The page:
For instance, while I was living in Gatineau, QC, I had the chance to not only teach in a secondary school during the day, but also engage in community education based activities on the weekends, such as ice-fishing in the winter or going to the sugar shack in the autumn, which provided me with the option to integrate with local customs and help said locals to practice their skills.
Aside from the lack of language knowledge necessary to adapt to many aspects of life there, there is also the possibility to enjoy a high quality of living, whether it be living in a big city, a quiet suburb, or out in the countryside. No matter what your accommodation preference, The Pinnacle List is there to assist you in finding the perfect place to call home after a hard day on the job.
From many standpoints, Russia might not seem like an obvious choice to teach English abroad. The winters are notoriously long and cold (which in many places, they can be), the language is difficult (again, it can be), and the salary does not seem as enticing (do not let first impressions fool you).
In Saint-Petersburg and Moscow, especially, there is a large expat group who know their way around the city, and are happy to guide with the bedding-in process. Besides, in spite of the seeming lack of financial remuneration on the table, there is a massive interest in private lessons from the adults who reside in both cities. These lessons might more than make up for the relatively low pay check from the day job, and add some variety to your resume.
I lived in Saint Petersburg for a couple of years, and while the weather was not ideal in the winter, it was possible to get around and enjoy beautiful winter scenery all around a famous old city, often called the Venice of the North. Furthermore, as a result of the relatively low cost of living, it is possible to have a good standard of living without breaking the bank. When you’re new there and you have no place to stay there are tips to look for when you are booking a hotel.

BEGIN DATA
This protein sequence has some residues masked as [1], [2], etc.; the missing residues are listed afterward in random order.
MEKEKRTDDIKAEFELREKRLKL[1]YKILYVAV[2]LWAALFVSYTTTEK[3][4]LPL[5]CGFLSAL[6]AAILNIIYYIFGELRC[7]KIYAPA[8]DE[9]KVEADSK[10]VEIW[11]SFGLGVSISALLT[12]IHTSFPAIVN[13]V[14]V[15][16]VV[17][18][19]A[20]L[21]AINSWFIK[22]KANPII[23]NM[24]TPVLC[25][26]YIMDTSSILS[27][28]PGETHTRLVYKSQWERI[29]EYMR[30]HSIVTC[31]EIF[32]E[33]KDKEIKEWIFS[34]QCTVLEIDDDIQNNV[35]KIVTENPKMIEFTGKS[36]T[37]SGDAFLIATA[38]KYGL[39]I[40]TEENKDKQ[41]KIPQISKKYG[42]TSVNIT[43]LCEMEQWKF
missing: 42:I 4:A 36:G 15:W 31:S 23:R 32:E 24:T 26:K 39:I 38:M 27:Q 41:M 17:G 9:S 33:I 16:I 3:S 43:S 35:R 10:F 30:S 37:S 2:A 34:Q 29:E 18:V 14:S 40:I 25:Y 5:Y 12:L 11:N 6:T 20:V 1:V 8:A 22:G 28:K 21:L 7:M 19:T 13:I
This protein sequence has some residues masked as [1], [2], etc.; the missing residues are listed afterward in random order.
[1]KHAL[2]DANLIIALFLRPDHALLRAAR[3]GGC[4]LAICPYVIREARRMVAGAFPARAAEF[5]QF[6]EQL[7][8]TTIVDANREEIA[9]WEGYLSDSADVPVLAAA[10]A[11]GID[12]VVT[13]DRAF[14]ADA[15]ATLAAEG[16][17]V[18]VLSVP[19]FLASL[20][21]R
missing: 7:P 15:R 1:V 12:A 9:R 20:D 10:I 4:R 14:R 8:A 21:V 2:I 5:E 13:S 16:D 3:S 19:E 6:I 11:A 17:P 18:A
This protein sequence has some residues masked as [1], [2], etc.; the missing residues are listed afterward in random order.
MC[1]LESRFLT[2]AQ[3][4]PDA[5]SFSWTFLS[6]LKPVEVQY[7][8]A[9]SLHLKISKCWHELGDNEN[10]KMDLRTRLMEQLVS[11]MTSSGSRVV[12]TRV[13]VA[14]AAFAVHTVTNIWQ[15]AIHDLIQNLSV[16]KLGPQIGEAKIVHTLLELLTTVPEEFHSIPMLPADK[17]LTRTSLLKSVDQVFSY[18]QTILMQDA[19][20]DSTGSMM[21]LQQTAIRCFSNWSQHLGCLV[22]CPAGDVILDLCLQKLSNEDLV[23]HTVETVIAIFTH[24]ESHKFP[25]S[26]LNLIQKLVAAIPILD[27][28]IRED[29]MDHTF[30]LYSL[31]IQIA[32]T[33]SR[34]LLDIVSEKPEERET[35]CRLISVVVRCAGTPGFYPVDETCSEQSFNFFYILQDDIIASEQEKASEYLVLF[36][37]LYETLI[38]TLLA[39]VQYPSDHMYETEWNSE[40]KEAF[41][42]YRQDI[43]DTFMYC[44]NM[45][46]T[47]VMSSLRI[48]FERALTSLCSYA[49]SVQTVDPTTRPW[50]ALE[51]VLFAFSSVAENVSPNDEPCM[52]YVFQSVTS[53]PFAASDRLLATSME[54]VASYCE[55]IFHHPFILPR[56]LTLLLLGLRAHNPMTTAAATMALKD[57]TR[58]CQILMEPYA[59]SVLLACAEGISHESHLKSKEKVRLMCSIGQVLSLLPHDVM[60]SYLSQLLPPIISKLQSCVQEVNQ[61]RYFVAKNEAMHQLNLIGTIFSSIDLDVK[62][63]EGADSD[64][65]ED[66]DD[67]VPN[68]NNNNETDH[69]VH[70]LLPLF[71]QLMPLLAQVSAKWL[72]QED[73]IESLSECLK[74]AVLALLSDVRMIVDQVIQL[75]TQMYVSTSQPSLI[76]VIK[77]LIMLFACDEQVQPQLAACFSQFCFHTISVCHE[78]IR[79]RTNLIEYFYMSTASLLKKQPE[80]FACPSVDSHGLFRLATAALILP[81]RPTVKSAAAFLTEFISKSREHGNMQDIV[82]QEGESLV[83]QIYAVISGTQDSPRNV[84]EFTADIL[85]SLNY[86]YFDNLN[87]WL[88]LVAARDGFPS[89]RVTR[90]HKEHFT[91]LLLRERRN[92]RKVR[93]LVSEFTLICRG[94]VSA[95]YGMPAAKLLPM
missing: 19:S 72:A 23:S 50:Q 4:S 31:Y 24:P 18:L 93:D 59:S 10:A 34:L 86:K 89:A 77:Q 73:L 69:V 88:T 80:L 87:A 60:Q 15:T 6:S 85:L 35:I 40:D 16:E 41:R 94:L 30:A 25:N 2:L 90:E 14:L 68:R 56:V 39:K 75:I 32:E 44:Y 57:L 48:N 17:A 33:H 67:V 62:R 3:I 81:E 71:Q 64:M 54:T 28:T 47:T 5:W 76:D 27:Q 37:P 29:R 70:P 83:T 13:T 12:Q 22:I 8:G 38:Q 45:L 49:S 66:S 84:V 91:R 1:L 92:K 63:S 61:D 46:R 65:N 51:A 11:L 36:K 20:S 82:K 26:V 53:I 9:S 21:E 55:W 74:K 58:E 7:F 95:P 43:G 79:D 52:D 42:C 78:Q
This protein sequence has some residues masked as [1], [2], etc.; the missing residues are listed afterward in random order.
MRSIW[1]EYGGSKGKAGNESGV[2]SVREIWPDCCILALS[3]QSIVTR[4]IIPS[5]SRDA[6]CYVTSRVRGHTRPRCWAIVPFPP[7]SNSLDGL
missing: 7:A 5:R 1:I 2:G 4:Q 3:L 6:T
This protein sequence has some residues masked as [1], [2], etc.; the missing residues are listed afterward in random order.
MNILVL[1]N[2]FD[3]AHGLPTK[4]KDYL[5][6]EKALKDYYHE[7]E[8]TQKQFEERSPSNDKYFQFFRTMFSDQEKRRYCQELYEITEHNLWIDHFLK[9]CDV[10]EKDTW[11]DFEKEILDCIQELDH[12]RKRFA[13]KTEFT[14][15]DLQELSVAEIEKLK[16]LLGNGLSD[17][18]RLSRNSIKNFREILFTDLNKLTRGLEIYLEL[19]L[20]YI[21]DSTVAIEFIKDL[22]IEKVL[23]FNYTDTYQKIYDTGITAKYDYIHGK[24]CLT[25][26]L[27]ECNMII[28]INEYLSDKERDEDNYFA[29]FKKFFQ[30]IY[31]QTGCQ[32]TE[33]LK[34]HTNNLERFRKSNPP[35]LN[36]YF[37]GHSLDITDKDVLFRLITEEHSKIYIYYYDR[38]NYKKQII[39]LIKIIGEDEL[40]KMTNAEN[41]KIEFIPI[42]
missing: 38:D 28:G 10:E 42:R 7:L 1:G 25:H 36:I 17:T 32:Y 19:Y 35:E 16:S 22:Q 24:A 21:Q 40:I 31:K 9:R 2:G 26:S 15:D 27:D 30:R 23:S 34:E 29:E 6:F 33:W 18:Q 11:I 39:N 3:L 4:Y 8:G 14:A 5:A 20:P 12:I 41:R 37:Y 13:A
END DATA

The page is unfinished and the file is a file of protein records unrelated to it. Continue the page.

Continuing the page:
China is considered by many to be one of the major capitals of teaching English abroad at this moment, and it is not difficult to see why. With a burgeoning economy, huge population, and tremendous investment into English language learning as a whole, all the ingredients are in place for a large amount of work to be available for teachers.
Naturally, the capital city Beijing is high on the list of places to go, and has an infrastructure that is welcoming for many first time teachers. Likewise, Shanghai has a culture for welcoming non-native teachers, and helping them to feel at home. In the city where I lived and worked, Jinan, I was especially fortunate to have a group of friends who assisted me with my every need, from bedding in comfortably to setting up a bank account, and even joining a 5-a-side football team on Friday evenings!
Despite this, it may be a huge culture shock to jump into this right away, so it could be advisable to move somewhere else first to dip your toe into the water before taking the plunge here.